Phenomenon research otherworldly voices give twofold results. Some experiments show that people only hear what they want in random noise, while the results of other experiments give a chance to open the door to the unknown.
The most astounding cases are difficult to replicate in the laboratory - all you have to do is believe or not believe.
Term The Electronic Voice Phenomenon (EVP) describes ethereal voices that can be heard using electronic devices. Many paranormal researchers bring white noise devices to haunted houses in an attempt to hear voices.
In 2014, Michael Nees, Associate Professor of Psychology at Lafayette College, Pennsylvania, conducted research that found that people mistake random sets of sounds for meaningful combinations.
Nees thinks trying to hear voices is an audio version of the inkblot test, where everyone sees their own. Nees divided the test subjects into two groups. The first group knew that the experiments concerned EVP. Another believed that speech perception in a noisy environment is being investigated.
The subjects were allowed to listen to audio recordings, among which were recordings of EVP from a TV show about ghosts, as well as samples of human speech, clean and against a background of noise, and just noise.
Subjects who knew the true purpose of the experiment were more likely to hear meaningful voices in the proposed samples. However, only 13 percent of those who heard the EVP were able to make out the words, compared to 95 percent when it was real speech.
In a report on the results of his experiment, Nees wrote: “In a recent analysis, we showed that the participants' interpretations matched those of the paranormal researchers in less than 1% of the time. This suggests that researchers need to be more objective."
After reviewing Nees's findings, Director of the Office of Paranormal Research Lloyd Auerbach wrote: "We are also concerned that trying to hear voices in white noise produces so many erroneous results."
He mentioned a 2011 study by his colleagues Mark Bocuzzi and Julia Bichel.
They used a device that reproduced a stream of short speech elements, which created the illusion of "robotic speech." The subject asked questions, and it seemed to him that he hears meaningful answers in a random mixture of speech elements.
Simultaneously, Bocuzzi and Bichel analyzed the "responses" using speech recognition software. The responses received by the operator were not confirmed by the program. "This data suggests that the interpretation is very subjective, the content of the dialogue is meaningful only for the subject," they wrote in their report.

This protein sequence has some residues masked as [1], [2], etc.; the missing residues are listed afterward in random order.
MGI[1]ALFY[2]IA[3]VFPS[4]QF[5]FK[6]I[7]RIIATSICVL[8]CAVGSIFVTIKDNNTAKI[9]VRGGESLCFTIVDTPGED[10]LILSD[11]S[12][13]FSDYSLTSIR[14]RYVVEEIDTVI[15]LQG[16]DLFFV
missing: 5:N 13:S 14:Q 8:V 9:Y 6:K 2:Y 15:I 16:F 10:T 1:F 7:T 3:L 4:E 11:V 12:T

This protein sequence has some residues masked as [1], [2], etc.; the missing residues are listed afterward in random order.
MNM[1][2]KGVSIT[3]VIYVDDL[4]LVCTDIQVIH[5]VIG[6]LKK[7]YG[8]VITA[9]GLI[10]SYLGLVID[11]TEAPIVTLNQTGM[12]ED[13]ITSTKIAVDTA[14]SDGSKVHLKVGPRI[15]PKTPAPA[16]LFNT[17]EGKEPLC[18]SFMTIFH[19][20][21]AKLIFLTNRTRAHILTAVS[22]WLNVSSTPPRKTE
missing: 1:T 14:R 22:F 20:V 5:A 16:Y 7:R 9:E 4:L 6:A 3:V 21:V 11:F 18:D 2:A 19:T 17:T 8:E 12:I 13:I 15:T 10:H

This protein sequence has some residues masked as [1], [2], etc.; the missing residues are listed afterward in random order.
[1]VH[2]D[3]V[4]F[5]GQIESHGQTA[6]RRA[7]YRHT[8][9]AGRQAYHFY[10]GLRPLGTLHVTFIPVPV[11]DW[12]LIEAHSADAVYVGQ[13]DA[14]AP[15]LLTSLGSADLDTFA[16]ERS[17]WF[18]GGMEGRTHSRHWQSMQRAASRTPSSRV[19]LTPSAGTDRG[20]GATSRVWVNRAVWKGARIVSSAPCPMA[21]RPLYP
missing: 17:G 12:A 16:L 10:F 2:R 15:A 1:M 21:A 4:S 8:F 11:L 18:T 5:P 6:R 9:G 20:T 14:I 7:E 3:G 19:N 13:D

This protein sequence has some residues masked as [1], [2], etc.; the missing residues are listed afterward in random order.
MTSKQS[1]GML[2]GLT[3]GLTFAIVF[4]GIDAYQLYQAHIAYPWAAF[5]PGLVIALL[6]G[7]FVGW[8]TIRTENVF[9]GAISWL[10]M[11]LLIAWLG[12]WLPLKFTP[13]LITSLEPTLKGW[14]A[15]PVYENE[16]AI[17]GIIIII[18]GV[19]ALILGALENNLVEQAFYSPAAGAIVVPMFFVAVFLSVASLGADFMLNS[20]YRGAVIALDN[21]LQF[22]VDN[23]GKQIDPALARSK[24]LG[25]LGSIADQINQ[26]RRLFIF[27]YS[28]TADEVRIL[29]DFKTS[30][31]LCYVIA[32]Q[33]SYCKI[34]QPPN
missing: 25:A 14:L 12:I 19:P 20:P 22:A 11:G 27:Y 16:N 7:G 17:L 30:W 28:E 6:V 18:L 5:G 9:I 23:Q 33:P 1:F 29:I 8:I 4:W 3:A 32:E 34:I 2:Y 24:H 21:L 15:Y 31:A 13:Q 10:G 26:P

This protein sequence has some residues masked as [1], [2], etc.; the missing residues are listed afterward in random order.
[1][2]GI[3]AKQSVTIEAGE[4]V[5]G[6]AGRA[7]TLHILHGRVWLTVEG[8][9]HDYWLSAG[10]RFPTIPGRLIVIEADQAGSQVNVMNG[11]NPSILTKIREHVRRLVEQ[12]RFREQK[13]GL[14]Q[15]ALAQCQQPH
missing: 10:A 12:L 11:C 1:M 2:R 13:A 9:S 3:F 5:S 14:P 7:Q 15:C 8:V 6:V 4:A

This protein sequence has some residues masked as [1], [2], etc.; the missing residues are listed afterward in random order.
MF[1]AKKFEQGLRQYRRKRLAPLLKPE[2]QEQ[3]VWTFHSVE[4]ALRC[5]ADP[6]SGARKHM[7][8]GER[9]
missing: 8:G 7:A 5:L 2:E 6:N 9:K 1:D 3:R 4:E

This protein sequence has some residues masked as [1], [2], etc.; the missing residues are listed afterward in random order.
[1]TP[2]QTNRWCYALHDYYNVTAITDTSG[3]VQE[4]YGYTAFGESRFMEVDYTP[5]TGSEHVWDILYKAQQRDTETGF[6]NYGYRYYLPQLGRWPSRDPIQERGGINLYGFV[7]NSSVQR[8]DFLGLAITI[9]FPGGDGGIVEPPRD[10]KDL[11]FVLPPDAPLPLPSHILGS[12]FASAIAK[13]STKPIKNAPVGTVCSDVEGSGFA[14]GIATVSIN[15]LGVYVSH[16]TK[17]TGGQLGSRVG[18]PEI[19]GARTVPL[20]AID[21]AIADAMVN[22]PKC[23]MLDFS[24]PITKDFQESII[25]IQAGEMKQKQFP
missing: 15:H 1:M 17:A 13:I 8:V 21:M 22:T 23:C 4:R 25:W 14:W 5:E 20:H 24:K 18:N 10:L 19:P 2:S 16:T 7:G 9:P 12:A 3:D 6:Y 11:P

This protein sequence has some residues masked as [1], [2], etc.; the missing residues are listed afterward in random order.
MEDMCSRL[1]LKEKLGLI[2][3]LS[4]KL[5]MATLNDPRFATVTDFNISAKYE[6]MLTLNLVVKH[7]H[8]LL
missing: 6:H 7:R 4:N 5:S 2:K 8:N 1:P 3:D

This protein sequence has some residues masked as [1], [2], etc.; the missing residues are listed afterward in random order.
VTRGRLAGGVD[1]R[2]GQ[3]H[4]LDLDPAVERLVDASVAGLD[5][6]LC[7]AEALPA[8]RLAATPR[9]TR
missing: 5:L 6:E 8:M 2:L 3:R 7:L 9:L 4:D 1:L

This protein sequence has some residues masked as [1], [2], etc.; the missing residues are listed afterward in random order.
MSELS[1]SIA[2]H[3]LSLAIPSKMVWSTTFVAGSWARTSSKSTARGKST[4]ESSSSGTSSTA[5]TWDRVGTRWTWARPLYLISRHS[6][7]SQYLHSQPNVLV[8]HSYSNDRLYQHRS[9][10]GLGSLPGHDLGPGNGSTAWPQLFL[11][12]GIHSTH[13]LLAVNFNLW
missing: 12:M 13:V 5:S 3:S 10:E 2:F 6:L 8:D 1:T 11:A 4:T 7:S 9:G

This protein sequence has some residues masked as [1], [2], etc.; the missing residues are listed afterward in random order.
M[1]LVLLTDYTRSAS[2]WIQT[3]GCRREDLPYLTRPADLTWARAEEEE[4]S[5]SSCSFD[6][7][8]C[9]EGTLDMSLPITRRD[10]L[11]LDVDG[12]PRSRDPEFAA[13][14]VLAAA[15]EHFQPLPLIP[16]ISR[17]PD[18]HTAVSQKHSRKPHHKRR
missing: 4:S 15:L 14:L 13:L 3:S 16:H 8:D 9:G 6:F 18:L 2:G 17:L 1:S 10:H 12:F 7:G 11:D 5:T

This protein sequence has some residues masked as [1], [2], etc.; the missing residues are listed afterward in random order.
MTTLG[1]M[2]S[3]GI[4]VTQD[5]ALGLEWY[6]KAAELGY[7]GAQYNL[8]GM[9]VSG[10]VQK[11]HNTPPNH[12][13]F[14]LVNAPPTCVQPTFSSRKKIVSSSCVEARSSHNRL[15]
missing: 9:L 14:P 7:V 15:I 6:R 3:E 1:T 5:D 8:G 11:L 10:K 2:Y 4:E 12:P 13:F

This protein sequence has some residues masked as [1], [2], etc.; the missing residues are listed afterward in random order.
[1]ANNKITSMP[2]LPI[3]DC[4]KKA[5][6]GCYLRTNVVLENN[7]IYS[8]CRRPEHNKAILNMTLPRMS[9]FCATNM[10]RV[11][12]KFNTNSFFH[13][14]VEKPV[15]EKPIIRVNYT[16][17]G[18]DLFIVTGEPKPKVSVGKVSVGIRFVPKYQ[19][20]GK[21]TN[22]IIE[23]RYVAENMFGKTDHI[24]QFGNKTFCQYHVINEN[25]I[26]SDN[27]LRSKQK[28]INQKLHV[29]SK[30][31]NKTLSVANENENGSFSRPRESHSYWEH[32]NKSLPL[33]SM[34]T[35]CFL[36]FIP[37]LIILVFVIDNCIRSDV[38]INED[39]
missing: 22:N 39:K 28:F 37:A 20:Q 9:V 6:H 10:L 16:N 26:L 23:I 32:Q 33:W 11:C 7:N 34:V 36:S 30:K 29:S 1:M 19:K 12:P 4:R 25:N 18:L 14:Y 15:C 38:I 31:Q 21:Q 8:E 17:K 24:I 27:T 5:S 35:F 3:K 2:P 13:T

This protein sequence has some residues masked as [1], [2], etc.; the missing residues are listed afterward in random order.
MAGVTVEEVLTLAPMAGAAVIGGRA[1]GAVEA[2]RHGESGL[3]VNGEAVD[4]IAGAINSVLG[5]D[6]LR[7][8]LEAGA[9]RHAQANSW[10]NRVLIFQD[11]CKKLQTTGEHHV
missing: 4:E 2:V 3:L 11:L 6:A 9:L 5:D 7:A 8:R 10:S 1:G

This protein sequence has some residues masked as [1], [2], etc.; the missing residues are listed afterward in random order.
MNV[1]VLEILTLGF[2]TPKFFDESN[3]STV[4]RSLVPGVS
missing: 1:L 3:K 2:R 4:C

However, Auerbach noted that sometimes, on very rare occasions, even a computer program mistook the recording for a human voice.
In addition to these very rare incidents (which are unlikely to make it onto TV, where Nis got his samples from), some episodes go well beyond a fuzzy voice in the midst of white noise.
These episodes are very difficult to confirm. They rely only on the experimenter's report. And they happen so rarely that it is almost impossible to reproduce them.
One such rare event is described in his book The Impossible Is Possible by Dr. Imants Baruss, professor at Queen's University College at the University of Western Ontario.
This story was told to Baruss by one of his students.
A Barussa student named Angela was in the same room with her mother, who was typing the report on a computer. Suddenly, the word "great" appeared on the monitor several times.
The woman found it strange, and she showed the monitor to Angela, who was also puzzled. Then a dog, lying there, jumped out from under the table, frightening both. Angela screamed in surprise.
The words "devil" and "scream" appeared on the screen.
Thinking that it was a hacker playing around, Angela pulled out the network cable and turned off the webcam.
At this time, Angela's father and brother went to check what the noise was. A new message appeared on the screen: "Bring the Ouija board." Such a board was stored in the next room, and Angela went there, and at that moment on the screen appeared: "Boo!" Angela screamed again. Scream, said the computer.
Before everyone went to bed, very agitated, a "good night" appeared on the screen. In the morning there were the words: "Forgive me, loved ones."
Her mother received an excellent grade for her report. “Magnificent” is the word that started it all.
The odds of the supernatural?
Baruss' research does not provide direct evidence for EVP, but he faced what he called "a statistically rare event." He conducted an experiment with a computer that randomly answered "Yes" or "No" to a series of questions. The idea of the experiment was that if an intelligent entity tries to communicate through a computer, it can influence random answers, making them not random, and answer the questions correctly.
In one of the tests, the computer answered 9 questions out of 11. The probability of getting such a result is approximately 4.2%.
Several other researchers have also tested the Electronic Voice Phenomenon in the past and concluded that it might be supernatural.
For example, philologist Anabela Cardoso published a two-year study on EVP in the journal NeuroQuantology in 2012. She has worked in professional recording studios with a high degree of acoustic protection. She concluded by writing: "In the course of many of the experiments performed, several 'extra' voices were recorded for which no conventional explanation was found."
During amateur ghostbusters' experiments, there is no such acoustic shielding.
Auerbach notes that experimenters must "make sure that there are no other sources of sound, otherwise it is difficult to isolate this possible source of contamination."
As for the possible source of the EVP, Auerbach says there are other options besides ghosts or the subject's imagination. For example, the effect of a human biofield on an experimental device.